Sunday, November 29, 2009

Long may they run (and they did run long)

This was so long ago that it was described as the band's (first) Reunion Tour. The members had surprisingly broken up in 1970 and gone their separate ways in what turned out was only their initial wave of separation. Who figured any band from this era would last long enough to be reunited more than once?

Here's how Ben Fong-Torres of Rolling Stone magazine set up that first reunion concert in 1974:

Minutes after Crosby, Stills and Nash and then Young, hit the stage in Seattle for the first concert of their reunion tour, it was clear that no other group ever had a chance of replacing them while they were apart - not America, not Bread, not Poco, not the Eagles, not Seals and Crofts or Loggins and Messina or Souther, Hillman and Furay. Not even Manassas or the reunion of the original Byrds.

It's been four years since the last tour, and each of the principals has gone through weighty changes. But onstage, you can hardly tell. The 1969 Woodstock language is still there; Crosby is still the group mouth; Nash the gentle presence; Stills and Young the fabled guitar stars. And although a couple of the voices have measurably changed, the meat of the group is still the high vocal harmonies.

Asked if the band reunited for the money that would flow in for this ambitious summer tour (30 concerts in 40 days), David Crosby -- who probably needed cash the most -- provided the best answer: "It's the best goddamned music any of us has ever played - and we all know it."

Sometime during that summer of '74 we caught a show. My buddy Doc Holliday and I, and a couple of girlfriends, drove down to Milwaukee for the band's stop at County Stadium. This would prove to be the biggest reunion staged at the ballpark until the following spring, when a former Brave by the name of Henry Aaron returned to close out his Hall of Fame career as a Milwaukee Brewer.

Details are sketchy. It was a warm summer afternoon/evening -- as good as you could ask for in this part of the country. No freezing temps, no burning tires, no godawful muck like Charles Walston detailed in his recent '69 Stones concert flashback. Just a lot of peaceful smoke drifting through the stadium. (There were plenty of uniformed police patroling the stadium, but no vigilantes. Nobody seemed worried about these fans getting out of hand.)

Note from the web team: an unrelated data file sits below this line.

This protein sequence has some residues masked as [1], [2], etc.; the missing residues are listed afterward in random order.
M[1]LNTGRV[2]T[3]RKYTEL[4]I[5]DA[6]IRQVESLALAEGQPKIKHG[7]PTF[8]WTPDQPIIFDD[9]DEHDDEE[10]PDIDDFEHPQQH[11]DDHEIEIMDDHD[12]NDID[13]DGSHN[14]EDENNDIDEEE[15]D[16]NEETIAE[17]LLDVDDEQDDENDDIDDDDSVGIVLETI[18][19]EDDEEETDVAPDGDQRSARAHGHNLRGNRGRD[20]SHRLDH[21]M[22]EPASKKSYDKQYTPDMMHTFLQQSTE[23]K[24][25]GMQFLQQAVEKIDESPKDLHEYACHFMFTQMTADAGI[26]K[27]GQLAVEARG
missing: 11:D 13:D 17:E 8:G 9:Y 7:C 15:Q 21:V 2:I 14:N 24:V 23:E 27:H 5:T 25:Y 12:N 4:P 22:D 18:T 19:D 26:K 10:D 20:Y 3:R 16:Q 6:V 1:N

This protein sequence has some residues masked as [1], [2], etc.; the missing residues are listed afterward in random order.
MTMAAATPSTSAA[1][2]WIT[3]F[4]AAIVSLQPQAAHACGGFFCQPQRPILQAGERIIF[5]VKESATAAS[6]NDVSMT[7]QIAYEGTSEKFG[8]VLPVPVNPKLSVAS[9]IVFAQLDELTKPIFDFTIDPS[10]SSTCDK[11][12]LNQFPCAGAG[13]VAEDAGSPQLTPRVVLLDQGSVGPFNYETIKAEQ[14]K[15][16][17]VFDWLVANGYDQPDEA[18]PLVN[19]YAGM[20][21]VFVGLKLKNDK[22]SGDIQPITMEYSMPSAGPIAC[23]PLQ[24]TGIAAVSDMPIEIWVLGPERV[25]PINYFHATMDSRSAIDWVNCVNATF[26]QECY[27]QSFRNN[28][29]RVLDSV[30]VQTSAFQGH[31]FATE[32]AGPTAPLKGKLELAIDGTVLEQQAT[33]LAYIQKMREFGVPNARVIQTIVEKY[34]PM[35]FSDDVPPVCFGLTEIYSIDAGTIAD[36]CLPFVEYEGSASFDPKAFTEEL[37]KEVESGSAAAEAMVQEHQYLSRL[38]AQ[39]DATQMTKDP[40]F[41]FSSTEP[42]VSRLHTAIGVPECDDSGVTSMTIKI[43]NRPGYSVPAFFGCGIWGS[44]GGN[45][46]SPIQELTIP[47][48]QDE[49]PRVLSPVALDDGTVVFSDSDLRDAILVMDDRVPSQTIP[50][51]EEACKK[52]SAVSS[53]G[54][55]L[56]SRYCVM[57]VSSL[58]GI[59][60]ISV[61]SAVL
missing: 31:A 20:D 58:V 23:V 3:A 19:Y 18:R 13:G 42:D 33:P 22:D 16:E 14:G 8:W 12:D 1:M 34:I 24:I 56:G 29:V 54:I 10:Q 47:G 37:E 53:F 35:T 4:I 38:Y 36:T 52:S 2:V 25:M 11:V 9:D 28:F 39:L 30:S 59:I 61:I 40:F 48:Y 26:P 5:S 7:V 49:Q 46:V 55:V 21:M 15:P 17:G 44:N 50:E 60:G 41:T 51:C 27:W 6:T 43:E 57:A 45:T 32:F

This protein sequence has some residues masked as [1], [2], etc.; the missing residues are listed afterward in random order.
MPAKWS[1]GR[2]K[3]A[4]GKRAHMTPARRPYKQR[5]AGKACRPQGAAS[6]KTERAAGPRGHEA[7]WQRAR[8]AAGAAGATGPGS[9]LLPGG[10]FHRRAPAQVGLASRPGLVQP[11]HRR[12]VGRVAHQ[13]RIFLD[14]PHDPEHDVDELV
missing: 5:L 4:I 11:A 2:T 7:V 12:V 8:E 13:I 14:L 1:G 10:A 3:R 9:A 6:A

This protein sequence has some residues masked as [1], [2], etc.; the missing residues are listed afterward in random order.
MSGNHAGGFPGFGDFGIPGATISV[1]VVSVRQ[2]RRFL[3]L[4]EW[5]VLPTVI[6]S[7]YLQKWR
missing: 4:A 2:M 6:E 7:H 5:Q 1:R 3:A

There was a mad rush for the ground seats in front of the stage once the gates opened, and it was then that I tripped over something that would serve us that day, and become a memorable artifact of my fleeting youth: A hand-carved wooden hash pipe with a twisting stem and an ample bowl (with wire mesh) that appeared to be just broken in. Someone in that crowd of 50,000 fans must have been at least momentarily bumbed.

Now C, S, N & Y certainly didn't need a supporting cast for this now-legendary tour, but it is not a shitty memory at all to report that preceding them on the stage were the Beach Boys. This was the closest many of us would get to the beach that summer, so we rocked along with the first wave. There also was a brief appearance by Jesse Colin Young, who if memory serves launched a couple songs from his "Songbird" album before its 1975 release. He provided the perfect buzz for the other Young, who ultimately would steal the evening.

I love(d) the group and its songs and vocal harmonies, but when it came time to get down and dirty it wasn't going to be "Guinnevere'' or something from the Deja Vu album. It was going to be Neil Young launching into "Ohio" or another of his gritty rock-outs.

Here is the set list, which I took off Young's website:

Love The One You're With
Wooden Ships
Immigration Man
Cowgirl In The Sand
Black Queen
On The Way Home
Suite: Judy Blue Eyes
Helplessly Hoping
Only Love Can Break Your Heart
The Lee Shore
Simple Man
Prison Song
Long May You Run
The Needle And The Damage Done
Change Partners
You Can't Catch Me
Word Game
Don't Be Denied
First Things First
Deja Vu
My Angel
Pre Road Downs
Long Time Gone
Military Madness
Revolution Blues
Pushed It Over The End
Carry On
Walk On

Thirty-three songs, are you shitting me? After two other acts had preceded them? No wonder I don't remember much. C, S, N &Y reportedly "loosely" worked on 44 songs at Young's ranch in California before launching the tour, and the debut show Fong-Torres chronicled lasted 3 1/2 hours. So they had trimmed it down somewhat by the time they reached Milwaukee in late July.

Years later, during yet another C, S, N & Y reunion tour (must have been 2000 -- the year, not the reunion number) I took a young niece to the Times Forum in Tampa to see them. My niece wasn't too familiar with the band or its individual parts, so I did what I could by playing most of my Neil Young CDs for her in advance of the show.

We came out of the Forum that night after a great show, and my niece turned to me and said: "Uncle Jim, the guy you like really took over the show didn't he?"

Yes he did. It was Deja Vu all over again.

1 comment:

  1. Stills was a Tampa boy. He learned some guitar from Fred Neil who lived in St. Pete and was a regular on the Ernie Lee morning show, before he got famous in Greenwich Village.